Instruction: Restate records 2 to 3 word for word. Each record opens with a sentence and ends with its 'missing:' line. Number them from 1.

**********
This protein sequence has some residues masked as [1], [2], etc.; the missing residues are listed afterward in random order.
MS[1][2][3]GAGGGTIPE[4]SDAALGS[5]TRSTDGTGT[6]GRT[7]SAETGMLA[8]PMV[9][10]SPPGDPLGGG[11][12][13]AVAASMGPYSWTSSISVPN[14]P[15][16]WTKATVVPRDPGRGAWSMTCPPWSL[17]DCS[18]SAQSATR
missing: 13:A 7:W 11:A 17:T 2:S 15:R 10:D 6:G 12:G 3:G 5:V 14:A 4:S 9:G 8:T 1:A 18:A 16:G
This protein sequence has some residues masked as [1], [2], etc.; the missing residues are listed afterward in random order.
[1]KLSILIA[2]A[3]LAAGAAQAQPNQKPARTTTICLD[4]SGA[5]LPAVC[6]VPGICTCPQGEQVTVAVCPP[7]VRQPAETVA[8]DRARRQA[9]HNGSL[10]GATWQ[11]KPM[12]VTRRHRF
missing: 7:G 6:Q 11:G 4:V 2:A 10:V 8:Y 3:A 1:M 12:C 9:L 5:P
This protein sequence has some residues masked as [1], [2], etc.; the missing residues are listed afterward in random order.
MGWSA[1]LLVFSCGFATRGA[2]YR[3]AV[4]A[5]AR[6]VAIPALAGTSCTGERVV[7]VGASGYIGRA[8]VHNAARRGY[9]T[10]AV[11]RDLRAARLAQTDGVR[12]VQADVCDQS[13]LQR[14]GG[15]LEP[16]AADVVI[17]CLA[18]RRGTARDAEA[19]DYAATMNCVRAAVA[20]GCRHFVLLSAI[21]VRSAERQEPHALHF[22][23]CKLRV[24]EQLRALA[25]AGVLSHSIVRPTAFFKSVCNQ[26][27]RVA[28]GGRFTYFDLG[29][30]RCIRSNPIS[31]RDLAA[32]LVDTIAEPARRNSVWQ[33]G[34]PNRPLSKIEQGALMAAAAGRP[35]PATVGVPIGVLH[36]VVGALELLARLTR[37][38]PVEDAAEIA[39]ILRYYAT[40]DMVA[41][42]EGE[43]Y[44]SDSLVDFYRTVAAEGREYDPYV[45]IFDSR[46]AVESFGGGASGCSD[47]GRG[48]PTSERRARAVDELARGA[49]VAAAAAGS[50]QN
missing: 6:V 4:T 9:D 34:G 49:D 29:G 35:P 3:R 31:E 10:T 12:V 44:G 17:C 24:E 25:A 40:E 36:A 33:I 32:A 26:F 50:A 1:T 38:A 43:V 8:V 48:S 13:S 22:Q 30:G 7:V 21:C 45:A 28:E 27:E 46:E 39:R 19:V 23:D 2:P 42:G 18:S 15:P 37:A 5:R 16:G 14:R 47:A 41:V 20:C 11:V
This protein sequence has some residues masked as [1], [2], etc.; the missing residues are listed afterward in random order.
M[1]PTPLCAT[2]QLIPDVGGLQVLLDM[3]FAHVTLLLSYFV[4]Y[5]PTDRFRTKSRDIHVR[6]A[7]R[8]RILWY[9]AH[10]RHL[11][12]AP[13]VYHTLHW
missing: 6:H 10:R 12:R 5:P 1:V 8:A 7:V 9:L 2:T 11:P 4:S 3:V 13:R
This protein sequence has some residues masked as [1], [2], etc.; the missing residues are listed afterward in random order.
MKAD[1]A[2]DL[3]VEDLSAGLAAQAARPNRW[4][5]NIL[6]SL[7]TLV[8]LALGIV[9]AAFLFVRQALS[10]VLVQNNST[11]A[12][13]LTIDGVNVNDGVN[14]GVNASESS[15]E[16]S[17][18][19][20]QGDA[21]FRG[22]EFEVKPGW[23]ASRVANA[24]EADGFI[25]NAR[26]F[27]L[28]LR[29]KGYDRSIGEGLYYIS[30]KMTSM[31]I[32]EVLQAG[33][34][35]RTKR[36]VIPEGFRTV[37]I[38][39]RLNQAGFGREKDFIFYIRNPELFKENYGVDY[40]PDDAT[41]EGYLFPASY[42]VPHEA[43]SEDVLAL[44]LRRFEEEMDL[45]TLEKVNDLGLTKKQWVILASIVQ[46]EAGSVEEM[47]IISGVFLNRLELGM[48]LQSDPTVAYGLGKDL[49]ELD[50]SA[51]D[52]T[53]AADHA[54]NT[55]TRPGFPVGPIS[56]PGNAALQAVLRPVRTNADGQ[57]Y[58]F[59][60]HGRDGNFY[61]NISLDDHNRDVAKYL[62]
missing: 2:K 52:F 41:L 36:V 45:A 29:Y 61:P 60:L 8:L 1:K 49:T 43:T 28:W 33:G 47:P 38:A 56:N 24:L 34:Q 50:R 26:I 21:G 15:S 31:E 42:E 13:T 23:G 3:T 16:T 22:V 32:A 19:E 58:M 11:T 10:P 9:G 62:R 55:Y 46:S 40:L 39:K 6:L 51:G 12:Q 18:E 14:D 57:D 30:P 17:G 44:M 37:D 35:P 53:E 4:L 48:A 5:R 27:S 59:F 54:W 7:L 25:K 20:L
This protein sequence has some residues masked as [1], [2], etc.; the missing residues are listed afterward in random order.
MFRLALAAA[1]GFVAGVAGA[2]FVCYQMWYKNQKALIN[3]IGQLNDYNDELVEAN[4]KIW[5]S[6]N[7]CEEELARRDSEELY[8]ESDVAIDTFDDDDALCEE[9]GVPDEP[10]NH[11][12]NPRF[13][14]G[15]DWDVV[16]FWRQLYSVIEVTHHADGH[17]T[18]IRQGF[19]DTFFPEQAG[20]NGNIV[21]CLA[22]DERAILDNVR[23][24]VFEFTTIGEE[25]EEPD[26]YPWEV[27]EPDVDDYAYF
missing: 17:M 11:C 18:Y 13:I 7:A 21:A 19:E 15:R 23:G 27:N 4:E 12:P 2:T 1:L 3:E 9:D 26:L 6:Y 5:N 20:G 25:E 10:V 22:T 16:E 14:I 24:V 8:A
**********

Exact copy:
This protein sequence has some residues masked as [1], [2], etc.; the missing residues are listed afterward in random order.
[1]KLSILIA[2]A[3]LAAGAAQAQPNQKPARTTTICLD[4]SGA[5]LPAVC[6]VPGICTCPQGEQVTVAVCPP[7]VRQPAETVA[8]DRARRQA[9]HNGSL[10]GATWQ[11]KPM[12]VTRRHRF
missing: 7:G 6:Q 11:G 4:V 2:A 10:V 8:Y 3:A 1:M 12:C 9:L 5:P
This protein sequence has some residues masked as [1], [2], etc.; the missing residues are listed afterward in random order.
MGWSA[1]LLVFSCGFATRGA[2]YR[3]AV[4]A[5]AR[6]VAIPALAGTSCTGERVV[7]VGASGYIGRA[8]VHNAARRGY[9]T[10]AV[11]RDLRAARLAQTDGVR[12]VQADVCDQS[13]LQR[14]GG[15]LEP[16]AADVVI[17]CLA[18]RRGTARDAEA[19]DYAATMNCVRAAVA[20]GCRHFVLLSAI[21]VRSAERQEPHALHF[22][23]CKLRV[24]EQLRALA[25]AGVLSHSIVRPTAFFKSVCNQ[26][27]RVA[28]GGRFTYFDLG[29][30]RCIRSNPIS[31]RDLAA[32]LVDTIAEPARRNSVWQ[33]G[34]PNRPLSKIEQGALMAAAAGRP[35]PATVGVPIGVLH[36]VVGALELLARLTR[37][38]PVEDAAEIA[39]ILRYYAT[40]DMVA[41][42]EGE[43]Y[44]SDSLVDFYRTVAAEGREYDPYV[45]IFDSR[46]AVESFGGGASGCSD[47]GRG[48]PTSERRARAVDELARGA[49]VAAAAAGS[50]QN
missing: 6:V 4:T 9:D 34:G 49:D 29:G 35:P 3:R 31:E 10:T 12:V 44:G 17:C 24:E 25:A 40:E 36:A 33:I 32:A 26:F 50:A 1:T 38:A 43:V 8:V 48:S 13:S 22:Q 30:G 7:V 21:C 45:A 28:E 27:E 46:E 39:R 19:V 23:D 2:P 42:G 18:S 15:P 37:A 5:R 16:G 14:R 47:A 41:V 20:C 11:V